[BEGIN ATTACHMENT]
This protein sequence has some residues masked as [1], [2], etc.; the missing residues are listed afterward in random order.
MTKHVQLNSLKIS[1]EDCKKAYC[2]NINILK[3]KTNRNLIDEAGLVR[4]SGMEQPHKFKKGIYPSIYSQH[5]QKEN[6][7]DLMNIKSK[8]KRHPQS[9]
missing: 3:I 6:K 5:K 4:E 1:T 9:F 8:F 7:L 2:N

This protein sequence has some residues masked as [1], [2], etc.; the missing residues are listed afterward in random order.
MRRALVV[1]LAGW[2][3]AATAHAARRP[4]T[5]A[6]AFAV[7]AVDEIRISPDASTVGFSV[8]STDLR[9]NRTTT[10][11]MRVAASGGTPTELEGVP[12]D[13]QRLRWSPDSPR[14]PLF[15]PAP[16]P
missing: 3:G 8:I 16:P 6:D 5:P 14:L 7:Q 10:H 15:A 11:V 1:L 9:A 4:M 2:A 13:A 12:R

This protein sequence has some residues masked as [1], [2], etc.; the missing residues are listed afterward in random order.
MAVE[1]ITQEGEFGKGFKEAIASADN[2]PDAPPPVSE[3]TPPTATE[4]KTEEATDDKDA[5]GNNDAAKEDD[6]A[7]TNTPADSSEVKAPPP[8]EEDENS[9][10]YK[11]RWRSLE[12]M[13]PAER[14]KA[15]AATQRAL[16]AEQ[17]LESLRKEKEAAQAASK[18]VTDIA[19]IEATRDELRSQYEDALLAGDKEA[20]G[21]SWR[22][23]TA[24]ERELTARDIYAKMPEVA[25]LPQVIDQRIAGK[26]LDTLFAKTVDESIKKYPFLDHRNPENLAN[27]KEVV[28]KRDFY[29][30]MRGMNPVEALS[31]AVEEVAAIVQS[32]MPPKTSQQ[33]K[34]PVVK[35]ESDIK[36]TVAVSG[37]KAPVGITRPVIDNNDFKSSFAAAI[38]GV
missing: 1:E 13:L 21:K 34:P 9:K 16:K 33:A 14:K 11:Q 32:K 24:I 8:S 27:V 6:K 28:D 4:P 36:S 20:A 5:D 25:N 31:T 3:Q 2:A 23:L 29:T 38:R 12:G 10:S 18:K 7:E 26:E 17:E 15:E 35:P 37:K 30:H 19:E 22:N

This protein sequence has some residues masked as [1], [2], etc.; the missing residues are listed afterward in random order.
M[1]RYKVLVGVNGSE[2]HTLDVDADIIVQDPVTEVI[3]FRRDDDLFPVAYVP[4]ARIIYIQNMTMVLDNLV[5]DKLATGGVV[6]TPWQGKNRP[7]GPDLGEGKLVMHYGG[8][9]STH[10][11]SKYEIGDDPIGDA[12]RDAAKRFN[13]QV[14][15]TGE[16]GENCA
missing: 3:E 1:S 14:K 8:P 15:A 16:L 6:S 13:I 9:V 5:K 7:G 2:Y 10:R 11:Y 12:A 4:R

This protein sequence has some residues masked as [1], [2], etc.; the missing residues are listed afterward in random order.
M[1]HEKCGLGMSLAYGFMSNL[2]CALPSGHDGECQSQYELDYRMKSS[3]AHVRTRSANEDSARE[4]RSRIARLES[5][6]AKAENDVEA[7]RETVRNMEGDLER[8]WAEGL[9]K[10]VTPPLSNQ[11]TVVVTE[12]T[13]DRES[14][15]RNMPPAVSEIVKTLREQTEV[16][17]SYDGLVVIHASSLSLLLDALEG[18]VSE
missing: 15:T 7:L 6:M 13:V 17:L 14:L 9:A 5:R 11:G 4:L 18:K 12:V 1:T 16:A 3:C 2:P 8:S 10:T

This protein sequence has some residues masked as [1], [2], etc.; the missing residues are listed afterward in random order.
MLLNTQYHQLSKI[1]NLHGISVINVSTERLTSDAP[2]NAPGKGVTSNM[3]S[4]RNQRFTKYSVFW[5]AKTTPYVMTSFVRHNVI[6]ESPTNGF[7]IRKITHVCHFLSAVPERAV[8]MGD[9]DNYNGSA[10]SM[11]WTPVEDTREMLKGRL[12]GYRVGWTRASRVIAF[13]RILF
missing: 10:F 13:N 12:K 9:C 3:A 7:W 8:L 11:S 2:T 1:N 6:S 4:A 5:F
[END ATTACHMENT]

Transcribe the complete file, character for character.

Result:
This protein sequence has some residues masked as [1], [2], etc.; the missing residues are listed afterward in random order.
MTKHVQLNSLKIS[1]EDCKKAYC[2]NINILK[3]KTNRNLIDEAGLVR[4]SGMEQPHKFKKGIYPSIYSQH[5]QKEN[6][7]DLMNIKSK[8]KRHPQS[9]
missing: 3:I 6:K 5:K 4:E 1:T 9:F 8:F 7:L 2:N

This protein sequence has some residues masked as [1], [2], etc.; the missing residues are listed afterward in random order.
MRRALVV[1]LAGW[2][3]AATAHAARRP[4]T[5]A[6]AFAV[7]AVDEIRISPDASTVGFSV[8]STDLR[9]NRTTT[10][11]MRVAASGGTPTELEGVP[12]D[13]QRLRWSPDSPR[14]PLF[15]PAP[16]P
missing: 3:G 8:I 16:P 6:D 5:P 14:L 7:Q 10:H 15:A 11:V 1:L 9:A 4:M 2:A 13:A 12:R

This protein sequence has some residues masked as [1], [2], etc.; the missing residues are listed afterward in random order.
MAVE[1]ITQEGEFGKGFKEAIASADN[2]PDAPPPVSE[3]TPPTATE[4]KTEEATDDKDA[5]GNNDAAKEDD[6]A[7]TNTPADSSEVKAPPP[8]EEDENS[9][10]YK[11]RWRSLE[12]M[13]PAER[14]KA[15]AATQRAL[16]AEQ[17]LESLRKEKEAAQAASK[18]VTDIA[19]IEATRDELRSQYEDALLAGDKEA[20]G[21]SWR[22][23]TA[24]ERELTARDIYAKMPEVA[25]LPQVIDQRIAGK[26]LDTLFAKTVDESIKKYPFLDHRNPENLAN[27]KEVV[28]KRDFY[29][30]MRGMNPVEALS[31]AVEEVAAIVQS[32]MPPKTSQQ[33]K[34]PVVK[35]ESDIK[36]TVAVSG[37]KAPVGITRPVIDNNDFKSSFAAAI[38]GV
missing: 1:E 13:L 21:K 34:P 9:K 16:K 33:A 14:K 11:Q 32:K 24:I 8:S 27:V 6:K 28:D 4:P 36:S 20:A 5:D 25:N 31:T 3:Q 2:A 23:L 29:T 38:R 12:G 10:S 18:K 7:E 26:E 17:E 15:E 35:P 37:K 30:H 19:E 22:N

This protein sequence has some residues masked as [1], [2], etc.; the missing residues are listed afterward in random order.
M[1]RYKVLVGVNGSE[2]HTLDVDADIIVQDPVTEVI[3]FRRDDDLFPVAYVP[4]ARIIYIQNMTMVLDNLV[5]DKLATGGVV[6]TPWQGKNRP[7]GPDLGEGKLVMHYGG[8][9]STH[10][11]SKYEIGDDPIGDA[12]RDAAKRFN[13]QV[14][15]TGE[16]GENCA
missing: 3:E 1:S 14:K 8:P 15:A 16:L 6:S 13:I 9:V 5:K 7:G 2:Y 10:R 11:Y 12:A 4:R

This protein sequence has some residues masked as [1], [2], etc.; the missing residues are listed afterward in random order.
M[1]HEKCGLGMSLAYGFMSNL[2]CALPSGHDGECQSQYELDYRMKSS[3]AHVRTRSANEDSARE[4]RSRIARLES[5][6]AKAENDVEA[7]RETVRNMEGDLER[8]WAEGL[9]K[10]VTPPLSNQ[11]TVVVTE[12]T[13]DRES[14][15]RNMPPAVSEIVKTLREQTEV[16][17]SYDGLVVIHASSLSLLLDALEG[18]VSE
missing: 15:T 7:L 6:M 13:V 17:L 14:L 9:A 5:R 11:G 4:L 18:K 12:V 1:T 16:A 3:C 2:P 8:S 10:T

This protein sequence has some residues masked as [1], [2], etc.; the missing residues are listed afterward in random order.
MLLNTQYHQLSKI[1]NLHGISVINVSTERLTSDAP[2]NAPGKGVTSNM[3]S[4]RNQRFTKYSVFW[5]AKTTPYVMTSFVRHNVI[6]ESPTNGF[7]IRKITHVCHFLSAVPERAV[8]MGD[9]DNYNGSA[10]SM[11]WTPVEDTREMLKGRL[12]GYRVGWTRASRVIAF[13]RILF
missing: 10:F 13:N 12:K 9:C 3:A 7:W 8:L 11:S 2:T 1:N 6:S 4:A 5:F